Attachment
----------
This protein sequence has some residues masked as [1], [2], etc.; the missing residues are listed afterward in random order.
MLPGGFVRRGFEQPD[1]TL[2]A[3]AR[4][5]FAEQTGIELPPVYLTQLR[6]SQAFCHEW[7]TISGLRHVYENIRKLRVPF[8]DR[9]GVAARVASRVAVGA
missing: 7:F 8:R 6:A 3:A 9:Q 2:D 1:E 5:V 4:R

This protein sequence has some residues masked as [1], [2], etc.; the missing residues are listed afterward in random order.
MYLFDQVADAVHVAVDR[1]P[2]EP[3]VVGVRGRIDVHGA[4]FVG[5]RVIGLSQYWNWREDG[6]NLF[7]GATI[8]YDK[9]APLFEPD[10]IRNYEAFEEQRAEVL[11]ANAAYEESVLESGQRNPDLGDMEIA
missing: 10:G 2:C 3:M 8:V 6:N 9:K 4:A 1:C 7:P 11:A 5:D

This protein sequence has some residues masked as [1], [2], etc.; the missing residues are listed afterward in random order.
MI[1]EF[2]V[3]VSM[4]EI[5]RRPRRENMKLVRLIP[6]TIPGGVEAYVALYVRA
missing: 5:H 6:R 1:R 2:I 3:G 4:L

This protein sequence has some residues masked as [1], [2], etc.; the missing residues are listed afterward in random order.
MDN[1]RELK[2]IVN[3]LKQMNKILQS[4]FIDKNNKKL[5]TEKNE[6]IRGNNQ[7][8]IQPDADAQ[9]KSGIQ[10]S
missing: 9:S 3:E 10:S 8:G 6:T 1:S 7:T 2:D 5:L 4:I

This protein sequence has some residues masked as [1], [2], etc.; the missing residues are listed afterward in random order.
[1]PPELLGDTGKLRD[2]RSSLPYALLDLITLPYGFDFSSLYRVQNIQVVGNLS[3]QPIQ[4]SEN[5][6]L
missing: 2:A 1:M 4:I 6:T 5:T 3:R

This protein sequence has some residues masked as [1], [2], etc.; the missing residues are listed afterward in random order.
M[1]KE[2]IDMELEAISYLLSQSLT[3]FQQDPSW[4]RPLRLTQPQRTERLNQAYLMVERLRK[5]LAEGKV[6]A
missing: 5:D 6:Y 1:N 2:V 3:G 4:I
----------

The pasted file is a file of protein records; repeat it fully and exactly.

This protein sequence has some residues masked as [1], [2], etc.; the missing residues are listed afterward in random order.
MLPGGFVRRGFEQPD[1]TL[2]A[3]AR[4][5]FAEQTGIELPPVYLTQLR[6]SQAFCHEW[7]TISGLRHVYENIRKLRVPF[8]DR[9]GVAARVASRVAVGA
missing: 7:F 8:R 6:A 3:A 9:Q 2:D 1:E 5:V 4:R

This protein sequence has some residues masked as [1], [2], etc.; the missing residues are listed afterward in random order.
MYLFDQVADAVHVAVDR[1]P[2]EP[3]VVGVRGRIDVHGA[4]FVG[5]RVIGLSQYWNWREDG[6]NLF[7]GATI[8]YDK[9]APLFEPD[10]IRNYEAFEEQRAEVL[11]ANAAYEESVLESGQRNPDLGDMEIA
missing: 10:G 2:C 3:M 8:V 6:N 9:K 4:A 1:C 7:P 11:A 5:D

This protein sequence has some residues masked as [1], [2], etc.; the missing residues are listed afterward in random order.
MI[1]EF[2]V[3]VSM[4]EI[5]RRPRRENMKLVRLIP[6]TIPGGVEAYVALYVRA
missing: 5:H 6:R 1:R 2:I 3:G 4:L

This protein sequence has some residues masked as [1], [2], etc.; the missing residues are listed afterward in random order.
MDN[1]RELK[2]IVN[3]LKQMNKILQS[4]FIDKNNKKL[5]TEKNE[6]IRGNNQ[7][8]IQPDADAQ[9]KSGIQ[10]S
missing: 9:S 3:E 10:S 8:G 6:T 1:S 7:T 2:D 5:L 4:I

This protein sequence has some residues masked as [1], [2], etc.; the missing residues are listed afterward in random order.
[1]PPELLGDTGKLRD[2]RSSLPYALLDLITLPYGFDFSSLYRVQNIQVVGNLS[3]QPIQ[4]SEN[5][6]L
missing: 2:A 1:M 4:I 6:T 5:T 3:R

This protein sequence has some residues masked as [1], [2], etc.; the missing residues are listed afterward in random order.
M[1]KE[2]IDMELEAISYLLSQSLT[3]FQQDPSW[4]RPLRLTQPQRTERLNQAYLMVERLRK[5]LAEGKV[6]A
missing: 5:D 6:Y 1:N 2:V 3:G 4:I